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Stoneleigh fire burns man
Blaze does not damage mansion
A firefighter walks in front of a burning truck at the Stoneleigh property on Wednesday night. The truck driver drove over the fill valve of a 1,000-gallon underground propane tank, causing what was initially reported to police as an explosion heard several miles away. The driver suffered burns. The home was not damaged, but a basketball goal (at left) on the property was. (Bulletin photo by Mike Wray)
Thursday, November 15, 2012
By PAUL COLLINS - Bulletin Staff Writer
A man suffered burns in a fire on the grounds of the historic Stoneleigh mansion in Stanleytown early Wednesday night.
Junior Lynch, chief of the Bassett Fire Department, said the man handles maintenance at Stoneleigh. It appeared he was driving a pickup that ran over the fill valve of an in-ground 1,000-gallon propane tank and a fire erupted, Lynch said.
The man was taken to a landing zone at Stanleytown Elementary School to be flown by helicopter to Wake Forest Baptist Medical Center in Winston-Salem, N.C., Lynch said. He added that he was not sure of the man’s name.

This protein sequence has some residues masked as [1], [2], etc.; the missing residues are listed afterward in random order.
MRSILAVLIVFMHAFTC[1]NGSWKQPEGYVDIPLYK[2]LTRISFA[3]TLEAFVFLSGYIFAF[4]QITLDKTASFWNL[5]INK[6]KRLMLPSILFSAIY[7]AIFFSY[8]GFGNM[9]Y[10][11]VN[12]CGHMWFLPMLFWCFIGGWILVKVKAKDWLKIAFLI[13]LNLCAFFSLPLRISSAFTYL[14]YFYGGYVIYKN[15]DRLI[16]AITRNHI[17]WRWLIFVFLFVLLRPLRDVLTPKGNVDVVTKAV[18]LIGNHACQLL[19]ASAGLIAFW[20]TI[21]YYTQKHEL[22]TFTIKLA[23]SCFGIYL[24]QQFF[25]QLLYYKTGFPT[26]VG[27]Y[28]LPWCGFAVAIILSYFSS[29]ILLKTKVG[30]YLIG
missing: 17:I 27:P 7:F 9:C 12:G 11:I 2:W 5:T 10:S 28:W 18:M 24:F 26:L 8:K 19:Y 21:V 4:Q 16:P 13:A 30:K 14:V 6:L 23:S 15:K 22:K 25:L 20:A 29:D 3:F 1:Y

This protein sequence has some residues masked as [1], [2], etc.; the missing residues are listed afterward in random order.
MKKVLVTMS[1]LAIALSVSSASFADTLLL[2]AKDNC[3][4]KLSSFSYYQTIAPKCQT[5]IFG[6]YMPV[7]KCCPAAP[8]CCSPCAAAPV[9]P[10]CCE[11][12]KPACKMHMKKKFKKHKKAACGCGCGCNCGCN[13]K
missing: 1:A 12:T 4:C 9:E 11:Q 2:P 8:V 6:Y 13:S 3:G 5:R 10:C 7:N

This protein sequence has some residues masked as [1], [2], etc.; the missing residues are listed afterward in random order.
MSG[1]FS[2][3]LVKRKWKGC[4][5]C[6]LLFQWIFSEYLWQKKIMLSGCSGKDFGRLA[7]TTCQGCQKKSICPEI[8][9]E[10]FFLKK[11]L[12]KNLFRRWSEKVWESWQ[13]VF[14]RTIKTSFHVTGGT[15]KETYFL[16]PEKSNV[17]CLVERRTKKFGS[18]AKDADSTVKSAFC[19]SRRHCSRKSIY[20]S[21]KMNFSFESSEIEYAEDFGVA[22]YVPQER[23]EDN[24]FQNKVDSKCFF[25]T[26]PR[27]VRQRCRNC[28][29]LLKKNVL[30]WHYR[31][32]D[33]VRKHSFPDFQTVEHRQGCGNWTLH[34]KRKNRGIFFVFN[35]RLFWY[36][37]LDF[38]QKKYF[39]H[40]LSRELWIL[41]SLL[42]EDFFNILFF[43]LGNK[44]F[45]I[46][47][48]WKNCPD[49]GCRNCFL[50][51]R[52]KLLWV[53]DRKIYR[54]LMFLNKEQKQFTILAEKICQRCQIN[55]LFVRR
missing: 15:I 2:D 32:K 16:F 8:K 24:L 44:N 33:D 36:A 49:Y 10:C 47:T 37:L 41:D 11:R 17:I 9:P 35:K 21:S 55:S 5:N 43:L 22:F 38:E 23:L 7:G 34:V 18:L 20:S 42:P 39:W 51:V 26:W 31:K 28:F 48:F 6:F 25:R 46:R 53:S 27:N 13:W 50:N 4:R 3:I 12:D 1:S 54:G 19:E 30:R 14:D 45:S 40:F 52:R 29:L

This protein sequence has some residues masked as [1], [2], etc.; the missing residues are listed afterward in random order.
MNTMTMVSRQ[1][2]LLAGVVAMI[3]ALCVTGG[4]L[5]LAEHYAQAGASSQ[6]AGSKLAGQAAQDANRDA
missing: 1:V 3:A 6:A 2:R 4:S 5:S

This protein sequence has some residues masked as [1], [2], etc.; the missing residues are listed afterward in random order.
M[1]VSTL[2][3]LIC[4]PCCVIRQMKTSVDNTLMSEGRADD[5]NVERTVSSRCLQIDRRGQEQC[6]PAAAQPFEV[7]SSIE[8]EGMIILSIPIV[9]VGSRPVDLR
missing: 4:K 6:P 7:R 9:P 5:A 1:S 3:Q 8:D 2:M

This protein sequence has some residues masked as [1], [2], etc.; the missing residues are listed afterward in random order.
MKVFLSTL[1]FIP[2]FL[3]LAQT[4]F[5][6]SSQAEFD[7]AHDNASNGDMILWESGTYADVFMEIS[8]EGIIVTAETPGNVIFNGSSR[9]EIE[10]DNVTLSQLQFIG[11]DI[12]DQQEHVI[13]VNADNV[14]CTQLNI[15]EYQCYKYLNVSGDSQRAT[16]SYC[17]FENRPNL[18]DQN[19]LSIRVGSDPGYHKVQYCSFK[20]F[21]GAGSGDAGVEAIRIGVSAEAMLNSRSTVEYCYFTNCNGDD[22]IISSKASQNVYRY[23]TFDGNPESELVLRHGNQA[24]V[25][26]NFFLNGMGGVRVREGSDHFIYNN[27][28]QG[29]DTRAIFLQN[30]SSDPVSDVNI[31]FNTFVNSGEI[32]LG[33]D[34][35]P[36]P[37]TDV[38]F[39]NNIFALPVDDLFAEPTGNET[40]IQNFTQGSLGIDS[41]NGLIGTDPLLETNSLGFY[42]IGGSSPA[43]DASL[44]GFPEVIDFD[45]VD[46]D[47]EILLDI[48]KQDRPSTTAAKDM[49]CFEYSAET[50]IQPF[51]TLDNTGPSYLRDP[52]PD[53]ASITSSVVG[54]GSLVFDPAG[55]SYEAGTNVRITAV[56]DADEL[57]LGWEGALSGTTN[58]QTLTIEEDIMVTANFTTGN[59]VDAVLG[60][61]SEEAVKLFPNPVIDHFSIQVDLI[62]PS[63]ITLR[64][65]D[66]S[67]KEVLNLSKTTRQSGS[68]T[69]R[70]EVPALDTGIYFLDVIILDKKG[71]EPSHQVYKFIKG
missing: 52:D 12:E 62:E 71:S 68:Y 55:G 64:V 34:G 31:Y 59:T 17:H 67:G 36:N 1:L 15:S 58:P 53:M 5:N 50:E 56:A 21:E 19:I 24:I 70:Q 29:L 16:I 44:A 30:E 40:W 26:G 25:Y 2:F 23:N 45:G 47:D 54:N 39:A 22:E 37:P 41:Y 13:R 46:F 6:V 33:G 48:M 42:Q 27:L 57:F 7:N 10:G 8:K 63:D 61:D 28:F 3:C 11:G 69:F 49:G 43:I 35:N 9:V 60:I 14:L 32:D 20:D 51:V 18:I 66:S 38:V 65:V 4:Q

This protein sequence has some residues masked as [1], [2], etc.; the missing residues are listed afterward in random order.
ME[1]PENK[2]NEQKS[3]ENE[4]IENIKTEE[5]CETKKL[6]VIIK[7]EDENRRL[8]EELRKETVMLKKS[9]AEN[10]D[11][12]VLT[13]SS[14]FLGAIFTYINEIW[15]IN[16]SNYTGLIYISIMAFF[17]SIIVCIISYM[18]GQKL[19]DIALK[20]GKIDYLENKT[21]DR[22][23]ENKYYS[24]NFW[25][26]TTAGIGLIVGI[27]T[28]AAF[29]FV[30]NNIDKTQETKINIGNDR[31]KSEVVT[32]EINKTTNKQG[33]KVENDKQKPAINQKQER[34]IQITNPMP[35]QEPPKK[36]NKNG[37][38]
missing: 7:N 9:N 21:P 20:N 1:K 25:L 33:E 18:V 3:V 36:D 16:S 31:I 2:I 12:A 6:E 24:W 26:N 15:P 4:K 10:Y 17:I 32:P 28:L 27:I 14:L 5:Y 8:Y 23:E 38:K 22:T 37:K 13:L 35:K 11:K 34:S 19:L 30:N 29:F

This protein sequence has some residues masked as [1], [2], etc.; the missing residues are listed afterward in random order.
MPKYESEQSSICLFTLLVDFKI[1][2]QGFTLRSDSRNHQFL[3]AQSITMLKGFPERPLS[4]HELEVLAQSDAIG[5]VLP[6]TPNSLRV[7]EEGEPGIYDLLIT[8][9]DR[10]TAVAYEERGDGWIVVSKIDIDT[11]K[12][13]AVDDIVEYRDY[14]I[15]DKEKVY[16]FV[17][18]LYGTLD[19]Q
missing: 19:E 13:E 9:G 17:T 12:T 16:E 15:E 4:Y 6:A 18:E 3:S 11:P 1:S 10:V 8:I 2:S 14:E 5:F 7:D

The fire department was dispatched to the scene about 6:05 p.m., Lynch said. About 7 p.m., the pickup still was sitting over top of the fill valve/propane tank. Firefighters were letting the gas burn out before putting the pickup fire out, Lynch said.
He said the truck was about 75 feet from the mansion, and no property damage was done except to a basketball goal. A small brush fire started, but it was not threatening the home, Lynch said.
About 9:30 p.m., Lynch said firefighters removed the truck about 9 p.m. and put out hot spots. He said the gas still was burning off and that the gas may burn most or all through the night.
In addition to Bassett Fire Department, the Henry County Sheriff’s Office, Virginia State Police and Henry County Public Safety responded to the scene.
Stoneleigh, in the 300 block of Edgewood Drive in Stanleytown, was built by late Virginia governor Thomas Stanley and took three years to complete. Construction was finished in 1929, and it is listed on the National Register of Historic Places, according to Martinsville Bulletin articles.